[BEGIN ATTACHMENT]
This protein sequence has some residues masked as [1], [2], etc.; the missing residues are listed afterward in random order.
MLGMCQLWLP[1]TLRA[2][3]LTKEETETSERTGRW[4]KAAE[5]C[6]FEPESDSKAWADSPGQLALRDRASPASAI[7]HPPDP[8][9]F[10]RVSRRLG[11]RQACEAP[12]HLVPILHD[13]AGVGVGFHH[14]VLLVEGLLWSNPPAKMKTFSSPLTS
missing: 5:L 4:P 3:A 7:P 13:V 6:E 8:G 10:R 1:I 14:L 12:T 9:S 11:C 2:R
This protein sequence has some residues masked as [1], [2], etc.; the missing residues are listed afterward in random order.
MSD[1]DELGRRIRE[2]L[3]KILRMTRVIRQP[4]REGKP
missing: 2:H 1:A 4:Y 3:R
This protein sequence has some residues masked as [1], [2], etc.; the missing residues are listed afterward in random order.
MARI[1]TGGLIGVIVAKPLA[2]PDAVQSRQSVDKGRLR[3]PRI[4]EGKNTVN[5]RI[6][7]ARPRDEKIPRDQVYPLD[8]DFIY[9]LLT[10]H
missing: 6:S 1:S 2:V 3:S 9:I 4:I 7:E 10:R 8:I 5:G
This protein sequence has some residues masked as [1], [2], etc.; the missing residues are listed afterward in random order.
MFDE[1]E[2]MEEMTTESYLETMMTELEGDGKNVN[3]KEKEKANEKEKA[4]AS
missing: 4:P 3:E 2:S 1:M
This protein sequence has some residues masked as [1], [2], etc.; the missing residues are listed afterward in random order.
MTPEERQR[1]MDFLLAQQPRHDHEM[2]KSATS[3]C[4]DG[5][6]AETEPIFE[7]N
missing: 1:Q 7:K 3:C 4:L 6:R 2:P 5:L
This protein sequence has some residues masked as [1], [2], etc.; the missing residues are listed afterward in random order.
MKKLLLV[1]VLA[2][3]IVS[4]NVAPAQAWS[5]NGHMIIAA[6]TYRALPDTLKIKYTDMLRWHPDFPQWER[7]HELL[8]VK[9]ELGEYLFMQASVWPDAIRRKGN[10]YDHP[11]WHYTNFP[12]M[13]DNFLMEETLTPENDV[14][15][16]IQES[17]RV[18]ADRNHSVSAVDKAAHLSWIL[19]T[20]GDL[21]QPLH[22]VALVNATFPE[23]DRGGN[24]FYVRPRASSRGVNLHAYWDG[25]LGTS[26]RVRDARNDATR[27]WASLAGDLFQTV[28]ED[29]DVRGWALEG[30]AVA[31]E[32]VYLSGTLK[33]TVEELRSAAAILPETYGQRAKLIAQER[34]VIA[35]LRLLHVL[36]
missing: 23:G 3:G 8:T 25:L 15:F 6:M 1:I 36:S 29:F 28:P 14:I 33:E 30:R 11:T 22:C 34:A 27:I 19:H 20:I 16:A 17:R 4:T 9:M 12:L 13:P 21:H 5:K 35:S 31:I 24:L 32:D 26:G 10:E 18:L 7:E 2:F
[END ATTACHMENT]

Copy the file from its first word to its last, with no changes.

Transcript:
This protein sequence has some residues masked as [1], [2], etc.; the missing residues are listed afterward in random order.
MLGMCQLWLP[1]TLRA[2][3]LTKEETETSERTGRW[4]KAAE[5]C[6]FEPESDSKAWADSPGQLALRDRASPASAI[7]HPPDP[8][9]F[10]RVSRRLG[11]RQACEAP[12]HLVPILHD[13]AGVGVGFHH[14]VLLVEGLLWSNPPAKMKTFSSPLTS
missing: 5:L 4:P 3:A 7:P 13:V 6:E 8:G 10:R 1:I 14:L 12:T 9:S 11:C 2:R
This protein sequence has some residues masked as [1], [2], etc.; the missing residues are listed afterward in random order.
MSD[1]DELGRRIRE[2]L[3]KILRMTRVIRQP[4]REGKP
missing: 2:H 1:A 4:Y 3:R
This protein sequence has some residues masked as [1], [2], etc.; the missing residues are listed afterward in random order.
MARI[1]TGGLIGVIVAKPLA[2]PDAVQSRQSVDKGRLR[3]PRI[4]EGKNTVN[5]RI[6][7]ARPRDEKIPRDQVYPLD[8]DFIY[9]LLT[10]H
missing: 6:S 1:S 2:V 3:S 9:I 4:I 7:E 10:R 8:I 5:G
This protein sequence has some residues masked as [1], [2], etc.; the missing residues are listed afterward in random order.
MFDE[1]E[2]MEEMTTESYLETMMTELEGDGKNVN[3]KEKEKANEKEKA[4]AS
missing: 4:P 3:E 2:S 1:M
This protein sequence has some residues masked as [1], [2], etc.; the missing residues are listed afterward in random order.
MTPEERQR[1]MDFLLAQQPRHDHEM[2]KSATS[3]C[4]DG[5][6]AETEPIFE[7]N
missing: 1:Q 7:K 3:C 4:L 6:R 2:P 5:L
This protein sequence has some residues masked as [1], [2], etc.; the missing residues are listed afterward in random order.
MKKLLLV[1]VLA[2][3]IVS[4]NVAPAQAWS[5]NGHMIIAA[6]TYRALPDTLKIKYTDMLRWHPDFPQWER[7]HELL[8]VK[9]ELGEYLFMQASVWPDAIRRKGN[10]YDHP[11]WHYTNFP[12]M[13]DNFLMEETLTPENDV[14][15][16]IQES[17]RV[18]ADRNHSVSAVDKAAHLSWIL[19]T[20]GDL[21]QPLH[22]VALVNATFPE[23]DRGGN[24]FYVRPRASSRGVNLHAYWDG[25]LGTS[26]RVRDARNDATR[27]WASLAGDLFQTV[28]ED[29]DVRGWALEG[30]AVA[31]E[32]VYLSGTLK[33]TVEELRSAAAILPETYGQRAKLIAQER[34]VIA[35]LRLLHVL[36]
missing: 23:G 3:G 8:T 25:L 15:F 6:M 1:I 36:S 29:F 28:P 14:I 33:E 30:R 11:T 22:C 34:A 27:I 19:H 20:I 16:A 17:R 4:T 9:M 12:L 13:P 21:H 5:K 35:S 31:I 24:L 32:D 26:G 10:E 18:L 7:E 2:F